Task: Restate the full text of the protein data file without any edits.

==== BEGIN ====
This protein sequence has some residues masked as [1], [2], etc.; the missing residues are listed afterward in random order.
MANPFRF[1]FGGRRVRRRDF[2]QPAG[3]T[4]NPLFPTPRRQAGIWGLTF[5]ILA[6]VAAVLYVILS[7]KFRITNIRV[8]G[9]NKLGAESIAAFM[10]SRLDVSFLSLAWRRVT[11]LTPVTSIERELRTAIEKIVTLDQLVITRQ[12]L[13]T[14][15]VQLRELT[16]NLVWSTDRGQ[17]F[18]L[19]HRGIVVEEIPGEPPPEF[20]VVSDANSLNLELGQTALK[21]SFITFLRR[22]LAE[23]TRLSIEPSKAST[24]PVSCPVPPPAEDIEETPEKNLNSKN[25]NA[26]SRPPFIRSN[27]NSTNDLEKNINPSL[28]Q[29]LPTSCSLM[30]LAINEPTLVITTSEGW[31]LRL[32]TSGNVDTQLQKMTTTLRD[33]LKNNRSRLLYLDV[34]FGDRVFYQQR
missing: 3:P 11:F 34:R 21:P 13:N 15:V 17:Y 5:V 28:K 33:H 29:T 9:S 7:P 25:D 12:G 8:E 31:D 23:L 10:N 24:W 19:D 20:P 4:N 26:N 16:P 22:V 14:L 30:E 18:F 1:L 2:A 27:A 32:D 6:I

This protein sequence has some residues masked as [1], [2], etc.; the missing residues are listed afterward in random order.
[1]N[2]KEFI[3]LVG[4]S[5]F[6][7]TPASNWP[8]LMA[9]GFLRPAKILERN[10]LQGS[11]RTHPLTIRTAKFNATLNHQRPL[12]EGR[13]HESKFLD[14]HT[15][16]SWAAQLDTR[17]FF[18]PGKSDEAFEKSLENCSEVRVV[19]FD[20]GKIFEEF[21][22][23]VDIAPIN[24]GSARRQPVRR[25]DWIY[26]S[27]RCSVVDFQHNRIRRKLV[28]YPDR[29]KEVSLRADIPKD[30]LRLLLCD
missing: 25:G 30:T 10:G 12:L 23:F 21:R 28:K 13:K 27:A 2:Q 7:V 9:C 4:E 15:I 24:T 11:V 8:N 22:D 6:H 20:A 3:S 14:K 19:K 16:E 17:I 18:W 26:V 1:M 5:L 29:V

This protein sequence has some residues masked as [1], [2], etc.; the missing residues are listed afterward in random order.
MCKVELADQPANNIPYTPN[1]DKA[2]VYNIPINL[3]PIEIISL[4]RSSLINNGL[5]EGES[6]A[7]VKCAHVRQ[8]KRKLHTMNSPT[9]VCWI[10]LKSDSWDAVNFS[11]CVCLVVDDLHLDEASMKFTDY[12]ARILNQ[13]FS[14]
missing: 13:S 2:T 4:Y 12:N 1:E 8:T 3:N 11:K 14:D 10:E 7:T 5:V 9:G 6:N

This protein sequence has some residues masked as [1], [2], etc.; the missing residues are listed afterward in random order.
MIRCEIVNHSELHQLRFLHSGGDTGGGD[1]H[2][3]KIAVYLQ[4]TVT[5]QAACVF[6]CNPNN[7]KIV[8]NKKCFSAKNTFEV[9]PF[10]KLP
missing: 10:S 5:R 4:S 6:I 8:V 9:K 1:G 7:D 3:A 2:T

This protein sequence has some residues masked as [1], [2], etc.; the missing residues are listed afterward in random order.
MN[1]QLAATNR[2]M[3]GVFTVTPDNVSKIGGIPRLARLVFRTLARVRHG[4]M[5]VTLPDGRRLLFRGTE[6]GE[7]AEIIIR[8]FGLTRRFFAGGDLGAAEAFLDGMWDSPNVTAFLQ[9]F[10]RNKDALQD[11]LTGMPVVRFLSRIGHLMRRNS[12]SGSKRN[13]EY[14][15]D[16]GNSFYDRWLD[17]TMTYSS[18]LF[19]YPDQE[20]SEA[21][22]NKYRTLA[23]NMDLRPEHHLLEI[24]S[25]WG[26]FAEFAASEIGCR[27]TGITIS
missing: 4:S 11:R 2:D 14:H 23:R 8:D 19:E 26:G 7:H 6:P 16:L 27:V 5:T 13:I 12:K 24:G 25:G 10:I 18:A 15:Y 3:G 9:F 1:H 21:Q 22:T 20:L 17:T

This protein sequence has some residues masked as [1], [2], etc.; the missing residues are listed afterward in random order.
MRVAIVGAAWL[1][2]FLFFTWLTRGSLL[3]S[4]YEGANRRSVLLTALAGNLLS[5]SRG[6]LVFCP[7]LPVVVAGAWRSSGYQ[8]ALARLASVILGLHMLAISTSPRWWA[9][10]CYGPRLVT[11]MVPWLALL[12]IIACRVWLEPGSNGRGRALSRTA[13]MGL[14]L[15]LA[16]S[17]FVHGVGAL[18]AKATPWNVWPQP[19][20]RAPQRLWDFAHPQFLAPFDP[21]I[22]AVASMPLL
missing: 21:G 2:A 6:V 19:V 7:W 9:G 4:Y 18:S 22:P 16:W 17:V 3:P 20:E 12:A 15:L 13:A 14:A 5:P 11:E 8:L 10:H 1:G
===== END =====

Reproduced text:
This protein sequence has some residues masked as [1], [2], etc.; the missing residues are listed afterward in random order.
MANPFRF[1]FGGRRVRRRDF[2]QPAG[3]T[4]NPLFPTPRRQAGIWGLTF[5]ILA[6]VAAVLYVILS[7]KFRITNIRV[8]G[9]NKLGAESIAAFM[10]SRLDVSFLSLAWRRVT[11]LTPVTSIERELRTAIEKIVTLDQLVITRQ[12]L[13]T[14][15]VQLRELT[16]NLVWSTDRGQ[17]F[18]L[19]HRGIVVEEIPGEPPPEF[20]VVSDANSLNLELGQTALK[21]SFITFLRR[22]LAE[23]TRLSIEPSKAST[24]PVSCPVPPPAEDIEETPEKNLNSKN[25]NA[26]SRPPFIRSN[27]NSTNDLEKNINPSL[28]Q[29]LPTSCSLM[30]LAINEPTLVITTSEGW[31]LRL[32]TSGNVDTQLQKMTTTLRD[33]LKNNRSRLLYLDV[34]FGDRVFYQQR
missing: 3:P 11:F 34:R 21:P 13:N 15:V 17:Y 5:V 28:K 33:H 29:T 9:S 7:P 25:D 12:G 8:E 31:D 23:L 10:N 24:W 19:D 20:P 4:N 26:N 16:P 22:V 14:L 30:E 18:F 1:L 2:A 27:A 32:D 6:I

This protein sequence has some residues masked as [1], [2], etc.; the missing residues are listed afterward in random order.
[1]N[2]KEFI[3]LVG[4]S[5]F[6][7]TPASNWP[8]LMA[9]GFLRPAKILERN[10]LQGS[11]RTHPLTIRTAKFNATLNHQRPL[12]EGR[13]HESKFLD[14]HT[15][16]SWAAQLDTR[17]FF[18]PGKSDEAFEKSLENCSEVRVV[19]FD[20]GKIFEEF[21][22][23]VDIAPIN[24]GSARRQPVRR[25]DWIY[26]S[27]RCSVVDFQHNRIRRKLV[28]YPDR[29]KEVSLRADIPKD[30]LRLLLCD
missing: 25:G 30:T 10:G 12:L 23:F 21:R 28:K 13:K 27:A 2:Q 7:V 9:C 4:E 15:I 24:T 11:V 8:N 22:D 6:H 20:A 3:S 14:K 19:K 16:E 17:I 18:W 26:V 1:M 5:L 29:V

This protein sequence has some residues masked as [1], [2], etc.; the missing residues are listed afterward in random order.
MCKVELADQPANNIPYTPN[1]DKA[2]VYNIPINL[3]PIEIISL[4]RSSLINNGL[5]EGES[6]A[7]VKCAHVRQ[8]KRKLHTMNSPT[9]VCWI[10]LKSDSWDAVNFS[11]CVCLVVDDLHLDEASMKFTDY[12]ARILNQ[13]FS[14]
missing: 13:S 2:T 4:Y 12:N 1:E 8:T 3:N 11:K 14:D 10:E 7:T 5:V 9:G 6:N

This protein sequence has some residues masked as [1], [2], etc.; the missing residues are listed afterward in random order.
MIRCEIVNHSELHQLRFLHSGGDTGGGD[1]H[2][3]KIAVYLQ[4]TVT[5]QAACVF[6]CNPNN[7]KIV[8]NKKCFSAKNTFEV[9]PF[10]KLP
missing: 10:S 5:R 4:S 6:I 8:V 9:K 1:G 7:D 3:A 2:T

This protein sequence has some residues masked as [1], [2], etc.; the missing residues are listed afterward in random order.
MN[1]QLAATNR[2]M[3]GVFTVTPDNVSKIGGIPRLARLVFRTLARVRHG[4]M[5]VTLPDGRRLLFRGTE[6]GE[7]AEIIIR[8]FGLTRRFFAGGDLGAAEAFLDGMWDSPNVTAFLQ[9]F[10]RNKDALQD[11]LTGMPVVRFLSRIGHLMRRNS[12]SGSKRN[13]EY[14][15]D[16]GNSFYDRWLD[17]TMTYSS[18]LF[19]YPDQE[20]SEA[21][22]NKYRTLA[23]NMDLRPEHHLLEI[24]S[25]WG[26]FAEFAASEIGCR[27]TGITIS
missing: 4:S 11:R 2:D 14:H 23:R 8:D 19:E 26:G 7:H 6:P 16:L 27:V 5:T 13:I 12:K 24:G 25:G 10:I 18:A 15:Y 3:G 9:F 1:H 21:Q 22:T 20:L 17:T

This protein sequence has some residues masked as [1], [2], etc.; the missing residues are listed afterward in random order.
MRVAIVGAAWL[1][2]FLFFTWLTRGSLL[3]S[4]YEGANRRSVLLTALAGNLLS[5]SRG[6]LVFCP[7]LPVVVAGAWRSSGYQ[8]ALARLASVILGLHMLAISTSPRWWA[9][10]CYGPRLVT[11]MVPWLALL[12]IIACRVWLEPGSNGRGRALSRTA[13]MGL[14]L[15]LA[16]S[17]FVHGVGAL[18]AKATPWNVWPQP[19][20]RAPQRLWDFAHPQFLAPFDP[21]I[22]AVASMPLL
missing: 21:G 2:A 6:V 19:V 7:W 9:G 4:Y 18:S 22:P 16:W 17:V 3:P 20:E 12:A 15:L 13:A 14:A 5:P 11:E 8:L 10:H 1:G